World Bank Isssues 2023| Forecasts and Warns of Global Recession
12 Jan 2023
The World Bank issues a warning that a recession could start in 2023
(This Jan. 10 story has been updated to reflect that the 2023-euro zone GDP prediction now projects flat growth, not 0.5% growth.)
White House – The impact of central bank rate increases is getting worse, Russia’s war in Ukraine is still going on, and the world’s biggest economic engines are sputtering, so the World Bank on Tuesday lowered its growth predictions for 2023 to levels that are teetering on the verge of recession for several nations.
The development lender forecast 2023 global GDP growth of 1.7%, the worst rate since 1993 excluding the recessions of 2009 and 2020. The bank predicted 3.0% global growth for 2023 in its latest Global Economic Prospects report from June 2022.
It predicted that global growth would pick up to 2.7% in 2024, which is less than the 2.9% prediction for 2022, and that average growth for the period of 2020–2024 would be less than 2%, which would be the weakest five-year pace since 1960.
Major slowdowns in advanced countries, including substantial reductions in its prediction for the United States to 0.5% and flat GDP for the eurozone, according to the bank, could herald a new global recession less than three years after the previous one.
“Given fragile economic conditions, any new adverse development — such as higher-than-expected inflation, abrupt rises in interest rates to contain it, a resurgence of the COVID-19 pandemic or escalating geopolitical tensions — could push the global economy into recession,” the bank said in a statement accompanying the report.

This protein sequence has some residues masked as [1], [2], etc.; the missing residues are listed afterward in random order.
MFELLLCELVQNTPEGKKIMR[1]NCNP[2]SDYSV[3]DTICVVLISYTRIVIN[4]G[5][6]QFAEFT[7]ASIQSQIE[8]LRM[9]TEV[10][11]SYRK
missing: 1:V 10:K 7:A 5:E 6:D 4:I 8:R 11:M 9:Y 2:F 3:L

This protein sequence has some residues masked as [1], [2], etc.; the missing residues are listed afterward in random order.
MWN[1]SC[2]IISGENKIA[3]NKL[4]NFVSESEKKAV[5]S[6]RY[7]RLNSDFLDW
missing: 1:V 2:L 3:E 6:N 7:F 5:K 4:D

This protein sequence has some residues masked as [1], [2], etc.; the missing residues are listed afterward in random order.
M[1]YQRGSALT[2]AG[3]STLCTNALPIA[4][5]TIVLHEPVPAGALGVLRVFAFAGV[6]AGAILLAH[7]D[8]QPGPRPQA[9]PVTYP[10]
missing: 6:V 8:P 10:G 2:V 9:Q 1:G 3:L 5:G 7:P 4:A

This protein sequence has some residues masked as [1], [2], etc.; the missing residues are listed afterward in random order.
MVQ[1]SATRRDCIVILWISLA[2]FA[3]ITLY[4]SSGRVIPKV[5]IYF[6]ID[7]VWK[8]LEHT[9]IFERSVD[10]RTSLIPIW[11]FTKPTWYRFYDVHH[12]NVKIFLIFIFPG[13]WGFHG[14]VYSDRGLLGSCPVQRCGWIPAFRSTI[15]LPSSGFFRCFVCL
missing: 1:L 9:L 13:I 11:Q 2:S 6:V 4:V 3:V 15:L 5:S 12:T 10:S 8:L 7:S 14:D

The bleak outlook will be especially hard on emerging market and developing economies, the World Bank said, as they struggle with heavy debt burdens, weak currencies, and income growth, and slowing business investment that is now forecast at a 3.5% annual growth rate over the next two years — less than half the pace of the past two decades.
“Weakness in growth and business investment will compound the already devastating reversals in education, health, poverty and infrastructure and the increasing demands from climate change,” World Bank President David Malpass said in a statement.
China’s growth in 2022 slumped to 2.7%, its second slowest pace since the mid-1970s after 2020, as zero-COVID restrictions, property market turmoil and drought hit consumption, production and investment, the World Bank report said. It predicted a rebound to 4.3% for 2023, but that is 0.9 percentage point below the June forecast due to the severity of COVID disruptions and weakening external demand.
The World Bank noted that some inflationary pressures started to abate as 2022 ended, with lower energy and commodity prices, but warned that risks of new supply disruptions were high, and elevated core inflation may persist. This could cause central banks to respond by raising policy rates by more than currently expected, worsening the global slowdown, it added.
The bank called for increased support from the international community to help low-income countries deal with food and energy shocks, people displaced by conflicts, and a growing risk of debt crises. It said new concessional financing and grants are needed along with the leveraging of private capital and domestic resources to help boost investment in climate adaptation, human capital and health, the report said.
The report comes as the World Bank’s board this week is expected to consider a new “evolution road map” for the institution to vastly expand its lending capacity to address climate change and other global crises. The plan will guide negotiations with shareholders, led by the United States, for the biggest revamp in the bank’s business model since its creation at the end of World War Two.